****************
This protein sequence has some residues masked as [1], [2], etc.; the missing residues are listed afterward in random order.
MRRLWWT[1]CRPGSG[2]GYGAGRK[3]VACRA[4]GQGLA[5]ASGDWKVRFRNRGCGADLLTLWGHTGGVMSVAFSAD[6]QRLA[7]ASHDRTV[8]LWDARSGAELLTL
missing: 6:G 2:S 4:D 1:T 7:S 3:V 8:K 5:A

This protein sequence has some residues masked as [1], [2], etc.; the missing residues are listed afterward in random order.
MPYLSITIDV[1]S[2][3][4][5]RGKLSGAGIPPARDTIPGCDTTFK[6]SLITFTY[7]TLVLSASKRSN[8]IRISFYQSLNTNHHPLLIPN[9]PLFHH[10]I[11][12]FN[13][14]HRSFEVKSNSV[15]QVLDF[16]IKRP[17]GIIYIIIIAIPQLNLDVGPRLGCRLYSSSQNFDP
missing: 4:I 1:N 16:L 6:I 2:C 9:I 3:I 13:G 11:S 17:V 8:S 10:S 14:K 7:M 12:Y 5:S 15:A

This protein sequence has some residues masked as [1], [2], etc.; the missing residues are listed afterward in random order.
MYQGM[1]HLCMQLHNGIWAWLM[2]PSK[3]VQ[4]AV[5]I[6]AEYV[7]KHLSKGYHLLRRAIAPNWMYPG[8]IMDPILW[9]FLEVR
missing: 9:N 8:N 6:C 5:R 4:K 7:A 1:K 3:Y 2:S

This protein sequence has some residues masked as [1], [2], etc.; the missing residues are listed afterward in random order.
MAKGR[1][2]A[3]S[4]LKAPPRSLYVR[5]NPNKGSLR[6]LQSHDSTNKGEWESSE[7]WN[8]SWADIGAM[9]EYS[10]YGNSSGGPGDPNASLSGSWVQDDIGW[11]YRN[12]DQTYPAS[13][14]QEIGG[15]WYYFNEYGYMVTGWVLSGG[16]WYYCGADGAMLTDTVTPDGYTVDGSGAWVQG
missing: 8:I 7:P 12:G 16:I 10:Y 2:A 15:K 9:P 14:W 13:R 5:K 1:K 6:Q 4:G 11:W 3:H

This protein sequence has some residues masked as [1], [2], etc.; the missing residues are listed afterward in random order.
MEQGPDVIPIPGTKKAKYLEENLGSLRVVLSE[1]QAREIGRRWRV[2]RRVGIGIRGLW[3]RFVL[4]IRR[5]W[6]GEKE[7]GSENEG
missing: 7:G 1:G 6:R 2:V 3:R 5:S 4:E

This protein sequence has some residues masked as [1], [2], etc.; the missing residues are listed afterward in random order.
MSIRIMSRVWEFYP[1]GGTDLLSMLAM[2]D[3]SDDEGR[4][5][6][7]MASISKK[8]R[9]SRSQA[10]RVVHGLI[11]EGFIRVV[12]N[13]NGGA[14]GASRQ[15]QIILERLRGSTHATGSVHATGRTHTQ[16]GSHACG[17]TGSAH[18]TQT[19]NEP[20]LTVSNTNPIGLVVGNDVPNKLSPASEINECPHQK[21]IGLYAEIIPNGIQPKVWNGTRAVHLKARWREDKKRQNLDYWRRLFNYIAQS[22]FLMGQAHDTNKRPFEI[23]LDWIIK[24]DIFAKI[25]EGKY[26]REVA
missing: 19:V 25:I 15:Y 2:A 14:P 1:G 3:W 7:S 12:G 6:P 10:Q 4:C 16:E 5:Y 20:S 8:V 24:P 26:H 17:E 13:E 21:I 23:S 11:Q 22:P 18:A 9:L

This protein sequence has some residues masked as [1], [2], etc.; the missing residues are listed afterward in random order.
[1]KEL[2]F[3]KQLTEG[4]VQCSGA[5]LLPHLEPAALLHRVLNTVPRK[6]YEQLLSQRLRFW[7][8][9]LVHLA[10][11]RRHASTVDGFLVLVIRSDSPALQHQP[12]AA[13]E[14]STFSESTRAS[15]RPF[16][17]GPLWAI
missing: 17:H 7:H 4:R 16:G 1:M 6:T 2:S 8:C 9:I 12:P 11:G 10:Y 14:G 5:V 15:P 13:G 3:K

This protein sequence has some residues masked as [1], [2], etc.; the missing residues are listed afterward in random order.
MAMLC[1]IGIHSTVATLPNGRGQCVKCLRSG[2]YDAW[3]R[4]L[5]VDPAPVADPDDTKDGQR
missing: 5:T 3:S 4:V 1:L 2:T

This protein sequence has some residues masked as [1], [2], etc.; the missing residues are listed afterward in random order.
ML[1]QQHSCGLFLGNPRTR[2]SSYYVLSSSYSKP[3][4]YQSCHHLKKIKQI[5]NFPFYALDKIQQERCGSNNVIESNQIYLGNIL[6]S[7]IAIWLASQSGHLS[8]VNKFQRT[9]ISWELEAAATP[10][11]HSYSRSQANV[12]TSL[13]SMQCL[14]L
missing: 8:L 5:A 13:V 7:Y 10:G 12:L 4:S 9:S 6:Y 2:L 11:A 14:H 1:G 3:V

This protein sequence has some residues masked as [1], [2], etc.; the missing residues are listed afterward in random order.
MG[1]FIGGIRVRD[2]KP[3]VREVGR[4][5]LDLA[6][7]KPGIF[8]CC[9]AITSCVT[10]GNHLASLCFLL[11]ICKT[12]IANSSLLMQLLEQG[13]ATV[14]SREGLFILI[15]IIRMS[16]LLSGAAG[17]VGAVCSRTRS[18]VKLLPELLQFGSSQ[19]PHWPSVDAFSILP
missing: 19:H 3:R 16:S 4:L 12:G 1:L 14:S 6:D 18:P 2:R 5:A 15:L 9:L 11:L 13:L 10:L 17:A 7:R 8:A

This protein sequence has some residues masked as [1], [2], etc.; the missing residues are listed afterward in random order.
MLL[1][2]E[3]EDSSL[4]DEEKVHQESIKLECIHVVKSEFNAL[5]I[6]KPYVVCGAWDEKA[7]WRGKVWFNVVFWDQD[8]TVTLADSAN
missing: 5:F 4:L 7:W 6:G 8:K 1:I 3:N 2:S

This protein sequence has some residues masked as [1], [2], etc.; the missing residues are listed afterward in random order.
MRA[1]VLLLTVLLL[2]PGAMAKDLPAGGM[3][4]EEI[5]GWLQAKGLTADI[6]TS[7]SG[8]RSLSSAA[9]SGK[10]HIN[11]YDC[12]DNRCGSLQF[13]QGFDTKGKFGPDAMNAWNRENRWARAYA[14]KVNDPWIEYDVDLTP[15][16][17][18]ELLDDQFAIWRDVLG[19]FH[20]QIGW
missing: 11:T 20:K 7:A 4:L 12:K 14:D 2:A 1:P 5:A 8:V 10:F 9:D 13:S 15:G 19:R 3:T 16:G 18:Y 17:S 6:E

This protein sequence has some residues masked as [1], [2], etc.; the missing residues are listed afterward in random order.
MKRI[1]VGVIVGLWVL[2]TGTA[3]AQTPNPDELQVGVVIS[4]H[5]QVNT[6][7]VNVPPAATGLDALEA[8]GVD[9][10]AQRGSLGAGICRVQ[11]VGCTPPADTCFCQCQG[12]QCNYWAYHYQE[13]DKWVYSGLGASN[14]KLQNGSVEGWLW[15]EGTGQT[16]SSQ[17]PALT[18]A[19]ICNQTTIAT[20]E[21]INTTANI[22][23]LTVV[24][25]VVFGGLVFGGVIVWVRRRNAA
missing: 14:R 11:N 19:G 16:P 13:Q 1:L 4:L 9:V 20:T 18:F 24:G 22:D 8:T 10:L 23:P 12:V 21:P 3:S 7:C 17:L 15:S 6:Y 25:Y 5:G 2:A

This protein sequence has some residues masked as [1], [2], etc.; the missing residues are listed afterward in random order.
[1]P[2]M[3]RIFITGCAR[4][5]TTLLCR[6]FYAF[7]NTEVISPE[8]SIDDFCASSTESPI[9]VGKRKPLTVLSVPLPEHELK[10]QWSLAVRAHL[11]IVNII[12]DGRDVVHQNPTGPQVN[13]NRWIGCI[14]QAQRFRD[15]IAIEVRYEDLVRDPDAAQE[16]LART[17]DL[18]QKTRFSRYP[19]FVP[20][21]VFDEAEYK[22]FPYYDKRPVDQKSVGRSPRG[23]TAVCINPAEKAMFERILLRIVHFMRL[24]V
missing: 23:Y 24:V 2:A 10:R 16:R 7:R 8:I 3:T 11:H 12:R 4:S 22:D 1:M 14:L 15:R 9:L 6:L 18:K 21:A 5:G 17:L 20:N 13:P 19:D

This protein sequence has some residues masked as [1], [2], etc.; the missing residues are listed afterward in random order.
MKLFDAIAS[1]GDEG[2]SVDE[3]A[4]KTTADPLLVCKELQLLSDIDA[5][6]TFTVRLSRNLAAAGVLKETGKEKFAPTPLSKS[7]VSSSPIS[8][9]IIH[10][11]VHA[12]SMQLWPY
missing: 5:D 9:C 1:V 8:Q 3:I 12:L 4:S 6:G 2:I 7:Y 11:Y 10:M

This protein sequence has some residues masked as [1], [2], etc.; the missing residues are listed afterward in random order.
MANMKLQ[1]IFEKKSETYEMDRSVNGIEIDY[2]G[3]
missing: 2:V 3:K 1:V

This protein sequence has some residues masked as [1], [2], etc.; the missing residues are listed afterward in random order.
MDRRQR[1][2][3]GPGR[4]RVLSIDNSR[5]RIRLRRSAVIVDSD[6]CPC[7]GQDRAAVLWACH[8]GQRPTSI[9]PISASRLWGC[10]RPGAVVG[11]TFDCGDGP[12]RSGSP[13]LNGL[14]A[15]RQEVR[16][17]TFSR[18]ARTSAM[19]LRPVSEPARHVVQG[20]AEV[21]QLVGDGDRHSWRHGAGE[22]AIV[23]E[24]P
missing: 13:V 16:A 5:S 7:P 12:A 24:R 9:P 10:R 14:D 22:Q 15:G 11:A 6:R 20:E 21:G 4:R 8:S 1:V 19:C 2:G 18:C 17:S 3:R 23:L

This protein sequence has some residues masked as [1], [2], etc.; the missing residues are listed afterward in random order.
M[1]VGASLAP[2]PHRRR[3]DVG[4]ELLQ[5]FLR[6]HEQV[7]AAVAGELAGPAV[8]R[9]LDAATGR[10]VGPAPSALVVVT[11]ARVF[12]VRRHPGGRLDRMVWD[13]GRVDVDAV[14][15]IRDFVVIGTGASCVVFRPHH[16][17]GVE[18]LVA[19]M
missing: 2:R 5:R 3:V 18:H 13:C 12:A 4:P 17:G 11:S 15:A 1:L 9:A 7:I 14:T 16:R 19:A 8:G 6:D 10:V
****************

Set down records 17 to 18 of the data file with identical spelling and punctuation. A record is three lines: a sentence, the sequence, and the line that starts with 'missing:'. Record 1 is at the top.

This protein sequence has some residues masked as [1], [2], etc.; the missing residues are listed afterward in random order.
MDRRQR[1][2][3]GPGR[4]RVLSIDNSR[5]RIRLRRSAVIVDSD[6]CPC[7]GQDRAAVLWACH[8]GQRPTSI[9]PISASRLWGC[10]RPGAVVG[11]TFDCGDGP[12]RSGSP[13]LNGL[14]A[15]RQEVR[16][17]TFSR[18]ARTSAM[19]LRPVSEPARHVVQG[20]AEV[21]QLVGDGDRHSWRHGAGE[22]AIV[23]E[24]P
missing: 13:V 16:A 5:S 7:P 12:A 24:R 9:P 10:R 14:D 22:Q 15:G 11:A 6:R 20:E 21:G 4:R 8:S 1:V 19:C 2:G 18:C 17:S 3:R 23:L

This protein sequence has some residues masked as [1], [2], etc.; the missing residues are listed afterward in random order.
M[1]VGASLAP[2]PHRRR[3]DVG[4]ELLQ[5]FLR[6]HEQV[7]AAVAGELAGPAV[8]R[9]LDAATGR[10]VGPAPSALVVVT[11]ARVF[12]VRRHPGGRLDRMVWD[13]GRVDVDAV[14][15]IRDFVVIGTGASCVVFRPHH[16][17]GVE[18]LVA[19]M
missing: 2:R 5:R 3:V 18:H 13:C 12:A 4:P 17:G 11:S 15:A 1:L 9:A 7:I 14:T 16:R 19:A 8:G 6:D 10:V